In the Greater Los Angeles area, where backyard swimming pools are common, the county’s Vector Control District is getting an alarming number of calls about the abundance of mosquitoes breeding in swimming pools abandoned to foreclosure. They’ve also seen a spike in cases of West Nile virus this year, although this is earlier than usual for the virus’s typical summertime appearance.
This past May, the Greater Los Angeles County Vector Control District got 288 requests for mosquito control, topping last May’s 145 calls. Thus far, 18 counties in California have documented cases of West Nile virus, doubling last year’s nine cases documented by the same date.
Foreclosures of homes have skyrocketed over the last year in California. The rate of foreclosures in the San Fernando Valley alone is up more than 200% from this time last year. In Los Angeles County, there are an estimated 4,000 homes with swimming pools thought to be abandoned due to foreclosure.
And it isn’t just the foreclosed homes that are becoming hazardous to the health of the neighborhood as far as mosquitoes are concerned. Many Californians struggling with finances are finding themselves able to maintain the appearance of their front lawns while neglecting their back yards and their pools.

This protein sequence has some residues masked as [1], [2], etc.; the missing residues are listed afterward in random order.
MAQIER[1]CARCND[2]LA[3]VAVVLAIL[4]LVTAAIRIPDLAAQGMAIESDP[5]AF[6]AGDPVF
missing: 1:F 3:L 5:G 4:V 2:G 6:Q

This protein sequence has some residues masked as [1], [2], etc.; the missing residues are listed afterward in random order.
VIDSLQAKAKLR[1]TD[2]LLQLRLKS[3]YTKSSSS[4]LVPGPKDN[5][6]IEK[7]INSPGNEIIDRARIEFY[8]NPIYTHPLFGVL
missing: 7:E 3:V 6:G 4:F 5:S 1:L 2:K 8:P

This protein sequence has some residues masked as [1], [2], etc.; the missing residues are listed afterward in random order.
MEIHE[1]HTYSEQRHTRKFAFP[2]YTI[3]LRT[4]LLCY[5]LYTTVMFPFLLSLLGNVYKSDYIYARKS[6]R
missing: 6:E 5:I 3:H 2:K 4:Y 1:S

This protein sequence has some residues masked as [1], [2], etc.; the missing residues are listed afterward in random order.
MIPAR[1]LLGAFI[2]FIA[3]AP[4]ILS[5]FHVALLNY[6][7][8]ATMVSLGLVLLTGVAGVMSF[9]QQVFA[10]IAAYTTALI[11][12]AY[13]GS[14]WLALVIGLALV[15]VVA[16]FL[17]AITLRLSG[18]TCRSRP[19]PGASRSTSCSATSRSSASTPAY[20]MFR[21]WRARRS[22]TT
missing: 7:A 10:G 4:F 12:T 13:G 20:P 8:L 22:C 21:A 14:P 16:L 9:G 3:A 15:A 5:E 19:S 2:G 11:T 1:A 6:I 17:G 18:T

While officials from county and state health departments have no way of knowing what to expect for the coming summer months, they report some dramatic increases in incidence of West Nile virus this year.
Even though no reports have been filed yet about humans being infected with the virus, the cases of the disease in birds has gone from 25 to 100 in just one year. Over all, a small percentage of mosquitoes carry the virus, but those that do carry it get it from feeding on birds already infected with it. They then pass the virus on to people.
The American Red Cross screens blood donors for a history of infection from the West Nile virus even though it cannot be passed from one person to another. In 2006, only 14 donors tested positive for presence of the virus. In 2006, 29 donors tested positive.
Public health officials use aerial photography to locate abandoned pools and calls from concerned neighbors are becoming more common. To combat the mosquitoes, vector control agents prefer using the mosquitofish to feed on the mosquito larvae. Said to be worth their weight in gold for this reason, the agents say the fish attack the larvae with a Pacman-like intensity.
In spite of the growing need to treat these abandoned and neglected pools, vector control agents are caught between the need to protect public health at the same time they must preserve the privacy of the home owner, whether that be a private individual, a bank, or some other lending institution. To help avoid privacy violations, agents are working more and more often on Saturdays when the home’s occupants are most likely to be home.
Source: LA Daily News
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